When we were young and in our parental prime, the big holiday dimmers were at our house. Our best friends and their children joined us; we shared the cooking. Even as the years passed and the children became adults and added spouses or significant others to the holiday, we kept to our formula. Among the many pluses of sharing the feast with friends was that it kept each family's hot spots off the table (so to speak).
The more things change, the more adjustments we have had to make. Our friends have passed away, their children are married and have Thanksgiving with their new families. Our children have put roots down in cities far from us and from each other. Our son's house has become the most convenient central meeting place for our family. When we gather we are ten--two grandparents, four parents and four Grands (plus one grand-bunny who gets an inordinate amount of attention). Without "outsiders" to keep the conversation from straying into the uber-personal, we are all at peril of making a blunder, of inadvertently stumbling into unproductive, hot-spot territory. And there's lot of time to do it. All of us are awake and together from morning 'til bedtime--gabbing in the living room, taking walks outside, helping in the kitchen, nibbling a light lunch before the Big Dinner, which we plan for 5:00 knowing that means we'll be sitting down by 6 or 6:30.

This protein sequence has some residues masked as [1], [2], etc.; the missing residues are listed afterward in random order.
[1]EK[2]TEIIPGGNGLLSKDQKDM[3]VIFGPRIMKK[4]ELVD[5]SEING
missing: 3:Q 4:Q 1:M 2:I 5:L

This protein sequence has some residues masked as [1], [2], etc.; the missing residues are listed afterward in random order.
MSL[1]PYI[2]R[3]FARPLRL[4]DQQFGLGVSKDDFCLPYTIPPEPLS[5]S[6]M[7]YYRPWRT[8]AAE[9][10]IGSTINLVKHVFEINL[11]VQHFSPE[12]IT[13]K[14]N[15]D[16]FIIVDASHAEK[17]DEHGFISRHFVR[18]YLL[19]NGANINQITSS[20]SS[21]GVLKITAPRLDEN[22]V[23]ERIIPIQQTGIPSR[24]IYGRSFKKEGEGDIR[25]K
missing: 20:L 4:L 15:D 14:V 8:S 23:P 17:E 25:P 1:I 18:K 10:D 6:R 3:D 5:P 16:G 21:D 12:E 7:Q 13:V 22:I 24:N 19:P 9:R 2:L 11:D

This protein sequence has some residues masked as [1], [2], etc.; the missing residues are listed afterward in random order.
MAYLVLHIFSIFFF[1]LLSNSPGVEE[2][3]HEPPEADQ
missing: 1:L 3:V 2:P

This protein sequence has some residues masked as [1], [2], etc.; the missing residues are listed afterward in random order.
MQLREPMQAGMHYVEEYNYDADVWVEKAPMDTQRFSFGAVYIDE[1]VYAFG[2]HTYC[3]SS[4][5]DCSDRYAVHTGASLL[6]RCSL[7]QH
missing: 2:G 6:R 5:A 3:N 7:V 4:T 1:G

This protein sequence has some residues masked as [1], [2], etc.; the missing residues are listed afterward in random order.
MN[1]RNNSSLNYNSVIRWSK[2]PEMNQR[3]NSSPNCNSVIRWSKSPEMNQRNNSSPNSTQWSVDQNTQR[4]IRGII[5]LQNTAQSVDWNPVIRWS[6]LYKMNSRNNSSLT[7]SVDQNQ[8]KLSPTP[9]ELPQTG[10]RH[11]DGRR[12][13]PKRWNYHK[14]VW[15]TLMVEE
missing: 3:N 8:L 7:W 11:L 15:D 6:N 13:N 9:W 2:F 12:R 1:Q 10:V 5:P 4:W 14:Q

It's a lot of time together, a lot of interests and concerns to cover. Beer and wine are available to the adults. Tongues loosen--or as a drinking friend of mine likes to put it: the governor comes off.
All of which is a long way of saying we had a "governor off" moment. An awkward question was asked by an aunt of a teen-aged niece. It was a mortifying moment. The tide of conversation moved on and was forgotten by all except the teen, who escaped further notice by lavishing an inordinate amount of attention on the bunny.
Would that question have come up if we had friends in the party mix? Would the conversation have remained far enough from the personal not to veer into mortifying territory? Would everyone have been more cautious about what they said? Who knows. Is it possible to have a multi-general, multi-family get together and not have an awkward moment, an "I wish I hadn't said that" minute. After all, it's the high and low moments that color our recollections, as in, Remember the year when the bunny got loose in the garage or the Thanksgiving when Grannie crashed the touch football game.
All I do know is that on the airplane flying home this year, Paterfamilias, who has occasionally been too frank or critical at our holiday dinners, leaned in and said, "Well, that was a nice Thanksgiving, wasn't it? We didn't make any blunders."
Score this year as a plus for us.